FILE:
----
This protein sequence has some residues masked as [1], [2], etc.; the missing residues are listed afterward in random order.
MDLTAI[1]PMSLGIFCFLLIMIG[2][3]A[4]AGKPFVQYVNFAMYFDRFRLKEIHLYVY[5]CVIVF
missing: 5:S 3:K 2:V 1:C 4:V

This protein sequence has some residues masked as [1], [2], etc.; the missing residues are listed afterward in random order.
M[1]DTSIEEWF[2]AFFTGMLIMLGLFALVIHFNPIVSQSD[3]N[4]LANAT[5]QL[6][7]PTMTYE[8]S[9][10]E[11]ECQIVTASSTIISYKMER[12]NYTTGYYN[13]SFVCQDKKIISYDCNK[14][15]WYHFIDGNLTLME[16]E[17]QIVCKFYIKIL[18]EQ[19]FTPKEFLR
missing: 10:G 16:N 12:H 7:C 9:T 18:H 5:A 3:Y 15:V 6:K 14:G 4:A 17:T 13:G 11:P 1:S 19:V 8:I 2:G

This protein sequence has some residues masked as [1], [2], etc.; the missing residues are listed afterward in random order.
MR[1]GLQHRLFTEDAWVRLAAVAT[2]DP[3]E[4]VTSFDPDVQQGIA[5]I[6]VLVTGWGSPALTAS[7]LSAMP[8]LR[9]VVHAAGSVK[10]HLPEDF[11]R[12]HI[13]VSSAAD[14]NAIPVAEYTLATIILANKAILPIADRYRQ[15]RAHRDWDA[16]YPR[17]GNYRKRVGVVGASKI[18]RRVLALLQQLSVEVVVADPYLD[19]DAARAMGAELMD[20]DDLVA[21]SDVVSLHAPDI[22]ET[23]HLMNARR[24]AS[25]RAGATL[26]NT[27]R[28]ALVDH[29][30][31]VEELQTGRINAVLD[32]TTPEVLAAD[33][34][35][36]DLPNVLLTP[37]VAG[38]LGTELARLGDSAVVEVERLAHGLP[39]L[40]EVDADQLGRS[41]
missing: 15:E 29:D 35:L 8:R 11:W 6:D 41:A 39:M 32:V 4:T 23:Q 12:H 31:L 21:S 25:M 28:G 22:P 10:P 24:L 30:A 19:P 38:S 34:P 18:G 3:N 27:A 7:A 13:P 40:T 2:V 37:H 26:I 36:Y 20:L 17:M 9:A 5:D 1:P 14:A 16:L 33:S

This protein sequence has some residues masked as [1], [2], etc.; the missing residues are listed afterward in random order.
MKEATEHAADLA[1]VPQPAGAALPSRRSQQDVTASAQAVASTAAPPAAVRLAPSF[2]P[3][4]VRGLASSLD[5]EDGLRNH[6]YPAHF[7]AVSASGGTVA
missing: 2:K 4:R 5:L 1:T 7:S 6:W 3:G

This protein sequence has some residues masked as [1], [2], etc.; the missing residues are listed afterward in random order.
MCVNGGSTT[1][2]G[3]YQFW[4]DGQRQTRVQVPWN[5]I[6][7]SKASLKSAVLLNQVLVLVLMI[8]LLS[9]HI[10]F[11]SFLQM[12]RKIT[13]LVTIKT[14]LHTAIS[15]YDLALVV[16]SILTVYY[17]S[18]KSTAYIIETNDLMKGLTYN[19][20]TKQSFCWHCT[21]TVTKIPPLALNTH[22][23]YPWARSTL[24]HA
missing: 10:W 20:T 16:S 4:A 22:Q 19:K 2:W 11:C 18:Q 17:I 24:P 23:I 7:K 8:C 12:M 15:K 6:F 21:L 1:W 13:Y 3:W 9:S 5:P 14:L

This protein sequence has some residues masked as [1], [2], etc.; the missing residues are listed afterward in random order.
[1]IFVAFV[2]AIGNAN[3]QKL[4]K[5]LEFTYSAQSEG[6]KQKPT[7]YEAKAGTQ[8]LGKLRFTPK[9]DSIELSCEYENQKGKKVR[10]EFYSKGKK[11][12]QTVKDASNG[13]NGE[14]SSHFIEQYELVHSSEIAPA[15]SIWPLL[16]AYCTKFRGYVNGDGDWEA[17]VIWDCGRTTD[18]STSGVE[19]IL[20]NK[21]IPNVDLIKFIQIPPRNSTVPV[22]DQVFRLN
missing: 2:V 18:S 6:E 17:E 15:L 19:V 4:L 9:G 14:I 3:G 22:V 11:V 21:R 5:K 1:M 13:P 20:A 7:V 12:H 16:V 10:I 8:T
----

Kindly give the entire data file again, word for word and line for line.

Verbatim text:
This protein sequence has some residues masked as [1], [2], etc.; the missing residues are listed afterward in random order.
MDLTAI[1]PMSLGIFCFLLIMIG[2][3]A[4]AGKPFVQYVNFAMYFDRFRLKEIHLYVY[5]CVIVF
missing: 5:S 3:K 2:V 1:C 4:V

This protein sequence has some residues masked as [1], [2], etc.; the missing residues are listed afterward in random order.
M[1]DTSIEEWF[2]AFFTGMLIMLGLFALVIHFNPIVSQSD[3]N[4]LANAT[5]QL[6][7]PTMTYE[8]S[9][10]E[11]ECQIVTASSTIISYKMER[12]NYTTGYYN[13]SFVCQDKKIISYDCNK[14][15]WYHFIDGNLTLME[16]E[17]QIVCKFYIKIL[18]EQ[19]FTPKEFLR
missing: 10:G 16:N 12:H 7:C 9:T 18:H 5:A 3:Y 15:V 6:K 14:G 4:A 17:T 13:G 11:P 1:S 19:V 8:I 2:G

This protein sequence has some residues masked as [1], [2], etc.; the missing residues are listed afterward in random order.
MR[1]GLQHRLFTEDAWVRLAAVAT[2]DP[3]E[4]VTSFDPDVQQGIA[5]I[6]VLVTGWGSPALTAS[7]LSAMP[8]LR[9]VVHAAGSVK[10]HLPEDF[11]R[12]HI[13]VSSAAD[14]NAIPVAEYTLATIILANKAILPIADRYRQ[15]RAHRDWDA[16]YPR[17]GNYRKRVGVVGASKI[18]RRVLALLQQLSVEVVVADPYLD[19]DAARAMGAELMD[20]DDLVA[21]SDVVSLHAPDI[22]ET[23]HLMNARR[24]AS[25]RAGATL[26]NT[27]R[28]ALVDH[29][30][31]VEELQTGRINAVLD[32]TTPEVLAAD[33][34][35][36]DLPNVLLTP[37]VAG[38]LGTELARLGDSAVVEVERLAHGLP[39]L[40]EVDADQLGRS[41]
missing: 15:E 29:D 35:L 8:R 11:W 6:D 41:A 39:M 32:V 4:T 23:Q 12:H 31:L 21:S 25:M 28:G 22:P 10:P 24:L 30:A 19:P 38:S 34:P 18:G 3:N 27:A 7:A 13:P 40:T 2:V 37:H 26:I 36:Y 20:L 17:M 9:A 5:D 1:P 14:A 16:L 33:S

This protein sequence has some residues masked as [1], [2], etc.; the missing residues are listed afterward in random order.
MKEATEHAADLA[1]VPQPAGAALPSRRSQQDVTASAQAVASTAAPPAAVRLAPSF[2]P[3][4]VRGLASSLD[5]EDGLRNH[6]YPAHF[7]AVSASGGTVA
missing: 2:K 4:R 5:L 1:T 7:S 6:W 3:G

This protein sequence has some residues masked as [1], [2], etc.; the missing residues are listed afterward in random order.
MCVNGGSTT[1][2]G[3]YQFW[4]DGQRQTRVQVPWN[5]I[6][7]SKASLKSAVLLNQVLVLVLMI[8]LLS[9]HI[10]F[11]SFLQM[12]RKIT[13]LVTIKT[14]LHTAIS[15]YDLALVV[16]SILTVYY[17]S[18]KSTAYIIETNDLMKGLTYN[19][20]TKQSFCWHCT[21]TVTKIPPLALNTH[22][23]YPWARSTL[24]HA
missing: 10:W 20:T 16:S 4:A 22:Q 19:K 2:W 11:C 18:Q 17:I 24:P 23:I 7:K 8:C 12:M 15:K 6:F 21:L 1:W 13:Y 3:W 9:S 5:P 14:L

This protein sequence has some residues masked as [1], [2], etc.; the missing residues are listed afterward in random order.
[1]IFVAFV[2]AIGNAN[3]QKL[4]K[5]LEFTYSAQSEG[6]KQKPT[7]YEAKAGTQ[8]LGKLRFTPK[9]DSIELSCEYENQKGKKVR[10]EFYSKGKK[11][12]QTVKDASNG[13]NGE[14]SSHFIEQYELVHSSEIAPA[15]SIWPLL[16]AYCTKFRGYVNGDGDWEA[17]VIWDCGRTTD[18]STSGVE[19]IL[20]NK[21]IPNVDLIKFIQIPPRNSTVPV[22]DQVFRLN
missing: 2:V 18:S 6:E 17:E 15:L 19:V 4:L 9:G 14:I 3:G 22:V 11:V 21:R 5:K 1:M 13:P 20:A 7:V 12:H 16:V 10:I 8:T